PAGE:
Skip to main content

Canada's RCMP watchdog has launched a court action alleging the force's commissioner and its officers are breaking laws intended to make them accountable.

In court documents, RCMP complaints chairwoman Shirley Heafey alleges the Mounties have stonewalled more than one investigation into potential misconduct by unlawfully editing notes or by refusing to hand over documents as required.

In a dispute that will be heard in the Federal Court of Canada in Ottawa on Feb. 12, Ms. Heafey expresses rising frustration, saying that her meetings with RCMP Commissioner Giuliano Zaccardelli have failed to resolve issues hampering the Commission for Public Complaints Against the RCMP.

Story continues below advertisement

An RCMP spokesman said yesterday he could not comment on a matter before the courts. But in court documents Ms. Heafey suggests the Mounties are fighting to guard sensitive information and the identity of confidential sources.

The Globe and Mail learned of the legal dispute just one week after the Mounties raided the home of Ottawa Citizen reporter Juliet O'Neill in an attempt to discover how she obtained a leaked document from confidential sources.

In a court-filed application meant to get at information she says is being kept from her, Ms. Heafey alleges that the RCMP is not living up to laws meant to make police accountable. The battle comes at a crucial time, she argues, because new terrorism laws are empowering the RCMP to do more searches and detentions than ever before.

The case does not directly involve Maher Arar -- the Ottawa computer programmer whose complaint Ms. Heafey had been examining until a public inquiry into his case was called on Wednesday. Rather, it centres on an anonymous man who complained that the RCMP used heavy-handed tactics during a drug raid.

That search, which found nothing, occurred in 1999. Almost five years later, Ms. Heafey says the Mounties have yet to cough up the sworn information used to obtain a search warrant and all the related notes.

"Information from the notes of the member who applied for the search warrant was removed . . . prior to delivery of those notes to the commission," she says in her court-filed application. She says another Mountie did the same thing.

The application says she has made repeated requests for the material, even bringing up the matter twice in meetings with Commissioner Zaccardelli. "Despite his statutory obligation to provide all materials under the control of the RMCP which are relevant to the complaint" he has refused to do so, the document states.

Story continues below advertisement

Ms. Heafey says the case is not isolated and further alleges the RCMP is stonewalling on an investigation surrounding a complaint that the force failed to properly investigate a protest on the Burnt Church reserve in New Brunswick.

This week, Ms. Heafey also issued a statement saying that that new national-security laws made it impossible for her to get to the bottom of the Arar affair.

On Wednesday, Ottawa announced it would hold a public inquiry looking into possible RCMP involvement in the deportation of Mr. Arar. He had been a figure of interest to the Mounties before the decision by the United States to deport him to Syria, where he was held for 10 months as a suspected al-Qaeda member.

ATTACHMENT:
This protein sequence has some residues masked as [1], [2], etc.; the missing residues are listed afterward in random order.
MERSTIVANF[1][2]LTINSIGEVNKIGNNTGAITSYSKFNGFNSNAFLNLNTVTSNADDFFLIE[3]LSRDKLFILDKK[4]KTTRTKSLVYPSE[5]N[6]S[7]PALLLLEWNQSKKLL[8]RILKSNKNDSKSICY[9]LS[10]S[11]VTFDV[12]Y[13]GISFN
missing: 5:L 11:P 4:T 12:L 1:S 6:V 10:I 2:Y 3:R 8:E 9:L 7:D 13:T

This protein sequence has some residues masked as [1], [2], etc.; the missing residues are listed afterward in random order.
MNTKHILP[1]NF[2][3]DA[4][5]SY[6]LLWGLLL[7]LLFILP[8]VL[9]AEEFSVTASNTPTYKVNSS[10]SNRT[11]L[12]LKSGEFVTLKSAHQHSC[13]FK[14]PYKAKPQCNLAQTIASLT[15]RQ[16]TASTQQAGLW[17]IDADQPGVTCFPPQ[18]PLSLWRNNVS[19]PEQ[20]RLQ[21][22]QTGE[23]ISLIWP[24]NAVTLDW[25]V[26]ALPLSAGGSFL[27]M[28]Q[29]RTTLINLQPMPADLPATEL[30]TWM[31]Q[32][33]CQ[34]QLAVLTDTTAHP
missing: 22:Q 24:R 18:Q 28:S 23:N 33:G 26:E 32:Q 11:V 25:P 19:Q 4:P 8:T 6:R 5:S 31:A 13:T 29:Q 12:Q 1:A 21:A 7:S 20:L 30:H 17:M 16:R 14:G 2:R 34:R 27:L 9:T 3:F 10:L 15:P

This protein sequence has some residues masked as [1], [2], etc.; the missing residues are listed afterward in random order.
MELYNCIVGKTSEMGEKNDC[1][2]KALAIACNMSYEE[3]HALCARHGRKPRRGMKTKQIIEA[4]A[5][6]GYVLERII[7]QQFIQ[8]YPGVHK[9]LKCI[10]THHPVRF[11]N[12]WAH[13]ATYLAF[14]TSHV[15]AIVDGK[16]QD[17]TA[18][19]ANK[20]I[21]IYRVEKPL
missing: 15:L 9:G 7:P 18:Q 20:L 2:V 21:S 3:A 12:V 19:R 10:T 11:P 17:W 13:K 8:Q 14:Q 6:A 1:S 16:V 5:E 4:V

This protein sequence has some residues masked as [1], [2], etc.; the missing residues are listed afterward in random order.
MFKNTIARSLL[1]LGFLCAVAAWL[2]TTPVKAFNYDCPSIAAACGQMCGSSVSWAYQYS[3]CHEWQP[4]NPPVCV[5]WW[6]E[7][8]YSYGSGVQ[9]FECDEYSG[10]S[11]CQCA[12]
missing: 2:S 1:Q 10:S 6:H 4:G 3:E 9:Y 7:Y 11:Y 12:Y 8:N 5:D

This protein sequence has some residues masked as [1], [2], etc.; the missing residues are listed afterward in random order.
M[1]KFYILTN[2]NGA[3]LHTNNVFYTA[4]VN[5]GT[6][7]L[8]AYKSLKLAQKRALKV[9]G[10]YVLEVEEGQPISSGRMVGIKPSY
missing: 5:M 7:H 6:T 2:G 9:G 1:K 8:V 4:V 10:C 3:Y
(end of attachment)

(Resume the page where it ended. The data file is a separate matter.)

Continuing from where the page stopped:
Ms. Heafey said she will use her expertise to assist the inquiry.

With a report from Jeff Sallot

Report an error
Comments

Welcome to The Globe and Mail’s comment community. This is a space where subscribers can engage with each other and Globe staff. Non-subscribers can read and sort comments but will not be able to engage with them in any way. Click here to subscribe.

If you would like to write a letter to the editor, please forward it to letters@globeandmail.com. Readers can also interact with The Globe on Facebook and Twitter .

Welcome to The Globe and Mail’s comment community. This is a space where subscribers can engage with each other and Globe staff. Non-subscribers can read and sort comments but will not be able to engage with them in any way. Click here to subscribe.

If you would like to write a letter to the editor, please forward it to letters@globeandmail.com. Readers can also interact with The Globe on Facebook and Twitter .

Welcome to The Globe and Mail’s comment community. This is a space where subscribers can engage with each other and Globe staff.

We aim to create a safe and valuable space for discussion and debate. That means:

  • All comments will be reviewed by one or more moderators before being posted to the site. This should only take a few moments.
  • Treat others as you wish to be treated
  • Criticize ideas, not people
  • Stay on topic
  • Avoid the use of toxic and offensive language
  • Flag bad behaviour

Comments that violate our community guidelines will be removed. Commenters who repeatedly violate community guidelines may be suspended, causing them to temporarily lose their ability to engage with comments.

Read our community guidelines here

Discussion loading ...

Due to technical reasons, we have temporarily removed commenting from our articles. We hope to have this fixed soon. Thank you for your patience. If you are looking to give feedback on our new site, please send it along to feedback@globeandmail.com. If you want to write a letter to the editor, please forward to letters@globeandmail.com.
Cannabis pro newsletter